An Orbitrac™ Replacement?

"Record Cleaning Made Difficult", Michael Wayne's definitive and fanatical record cleaning article originally published in The Tracking Angle back in the mid '90s includes use of Allsop's no long in production Orbitrac™, which was a pad based cleaning system that fit over the turntable spindle, allowing you to easily rotate it around the record.

Allsop took the original model out of production when vinyl "died," but re-introduced it some years later in a new version that used replaceable cloth cartridges. They were more convenient to swap out than the older system but far more expensive.

At some point despite growing LP sales, Allsop once again stopped producing and selling the Orbitrac. I had been discussing the re-introduction of the Orbitrac with Brent Allsop, even to the point of offering to buy the rights and manufacture it myself, when Mr. Allsop was tragically killed in an automobile accident.

Recently a U.K. based reader sent me the closest thing to an Orbitrac I've yet seen. It's called a "HyperBRUSH™" and it's manufactured in Ireland and marketed by TRACKMate™. Though the company lists a U.S. distributor in Vancouver, WA. I could find no contact information and the product doesn't seem to be distributed in America.

The utterly clueless company markets a VHS cleaner and other such products on but not the HyperBRUSH record cleaner. However, I did find it on Amazon.UK. for £9 (about $18).

It works similar to the Orbitrac and comes with a record cleaning solution that I didn't try. It also has a stylus cleaning pad that works well and another felt pad atop the cleaner that's not identified for any purpose. In fact the instructions don't identify the stylus cleaning brush and I bet some inexperienced users might use the felt pad instead of the one that's supposed to be used. Of course you won't make that mistake.

The HyperBRUSH doesn't replace a good wet cleaning system whether the inexpensive Spin Clean or a vacuum machine or the Audio Desk ultrasonic machine. However, the HyperBRUSH is very useful as a pre-clean for really dirty records when used with any of the wet machines so you don't gum up and foul the machine brushes.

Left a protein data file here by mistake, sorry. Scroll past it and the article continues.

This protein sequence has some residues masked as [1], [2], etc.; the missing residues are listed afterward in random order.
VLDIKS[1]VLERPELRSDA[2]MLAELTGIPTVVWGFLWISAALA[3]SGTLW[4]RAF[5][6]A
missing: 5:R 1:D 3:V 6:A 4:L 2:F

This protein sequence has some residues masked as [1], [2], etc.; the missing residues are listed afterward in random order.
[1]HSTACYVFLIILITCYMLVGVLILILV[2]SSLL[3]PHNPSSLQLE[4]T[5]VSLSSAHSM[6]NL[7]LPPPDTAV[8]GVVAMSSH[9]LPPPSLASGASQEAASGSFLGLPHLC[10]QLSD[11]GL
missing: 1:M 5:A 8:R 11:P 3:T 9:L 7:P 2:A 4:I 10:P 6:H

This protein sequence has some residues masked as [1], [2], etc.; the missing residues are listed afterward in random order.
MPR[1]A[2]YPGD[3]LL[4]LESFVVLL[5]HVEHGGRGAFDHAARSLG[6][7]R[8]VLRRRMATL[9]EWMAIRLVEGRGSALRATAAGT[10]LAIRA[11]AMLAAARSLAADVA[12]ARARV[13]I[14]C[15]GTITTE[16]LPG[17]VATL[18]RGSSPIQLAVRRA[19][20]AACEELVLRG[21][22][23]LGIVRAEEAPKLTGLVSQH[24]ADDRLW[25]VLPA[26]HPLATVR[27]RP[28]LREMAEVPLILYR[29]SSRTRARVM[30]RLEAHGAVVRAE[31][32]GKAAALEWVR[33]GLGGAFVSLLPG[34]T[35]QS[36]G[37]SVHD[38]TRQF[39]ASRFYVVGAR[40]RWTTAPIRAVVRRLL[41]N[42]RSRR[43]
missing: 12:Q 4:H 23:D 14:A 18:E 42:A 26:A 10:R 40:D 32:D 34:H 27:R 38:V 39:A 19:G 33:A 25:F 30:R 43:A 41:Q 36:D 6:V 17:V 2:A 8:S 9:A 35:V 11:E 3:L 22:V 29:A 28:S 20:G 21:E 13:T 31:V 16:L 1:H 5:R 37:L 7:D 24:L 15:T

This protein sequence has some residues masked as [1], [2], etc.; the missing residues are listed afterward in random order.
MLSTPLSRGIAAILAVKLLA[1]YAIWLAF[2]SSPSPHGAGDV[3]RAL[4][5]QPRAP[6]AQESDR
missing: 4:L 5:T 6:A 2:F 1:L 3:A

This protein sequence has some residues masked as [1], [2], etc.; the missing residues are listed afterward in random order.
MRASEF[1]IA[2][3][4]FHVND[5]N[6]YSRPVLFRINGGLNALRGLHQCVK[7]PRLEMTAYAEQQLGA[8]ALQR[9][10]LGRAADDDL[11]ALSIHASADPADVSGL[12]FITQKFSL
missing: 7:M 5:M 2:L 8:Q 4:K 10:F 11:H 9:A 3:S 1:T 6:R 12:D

The HyperBRUSH also includes a static reducing strip. Unfortunately the brushes aren't replaceable. The company says washing them with warm soapy water (followed by a very good rinse) will restore them but I've not yet reached that point with the one I've got here. Plus I have the original Orbitrac and enough replacement pads to last a lifetime (thanks to a barter deal with a reader).

Overall, I found the HyperBRUSH convenient to use on the turntable thanks to the over-the-spindle rotating feature and considering the low price, it's a worthwhile tool in one's record cleaning arsenal.

ianm0's picture

I was tempted to buy this too until I saw a customer's comment on

"The brush itself is not very solid at all too and it certaninly does not dust off properly the record". What do you think, Mickey?

Theapplechap's picture

As the mysterious "U.K. based reader" who sent Mikey over the sample, I thought I'd add my ten cents worth as I've been using mine quite a lot as I'm not blessed with an original Orbitrac.

After a couple of tries I stopped using the brush "dry" directly on my record deck as the results weren't as good as the carbon fibre brushes I already own.  So it is used only as part of my wet cleaning process (oddly enough, remarkably similar to that used by Mikey in his DVDs!) and never with the mysterious fluid that accompanies the brush in the small green bottle.

I also just use the HyperBRUSH (how can a brush - sorry BRUSH - get hyper?) for the initial cleaning stage, which leaves my more expensive Mobile Fidelity and Clearaudio brushes free for the more sensitive main clean and final rinse stages.

So far I'm more than happy with its cleaning results, durability and how well it cleans up with some decent quality detergent under warm running water.  So, as I write I'm happy and a little surprised (in a good way) with the quality of the device.

Stripped of all the extraneous flim-flam, repackaged and better marketed (the name's go to go for starters!), one could envisage it for sale from your regular HiFi website for at least double the money.

As Mikey said, utterly clueless company!

lcross's picture

Hey Michael, I've been following your material on SRA using the digital microscope, as well as other articles you have referenced.  I'm about to do a mono cartridge setup (Miyjima) on a VPI 10.5 armwand.

Does the 92 degree recommendation hold for mono cartridges as well?  Thanks for your comments.



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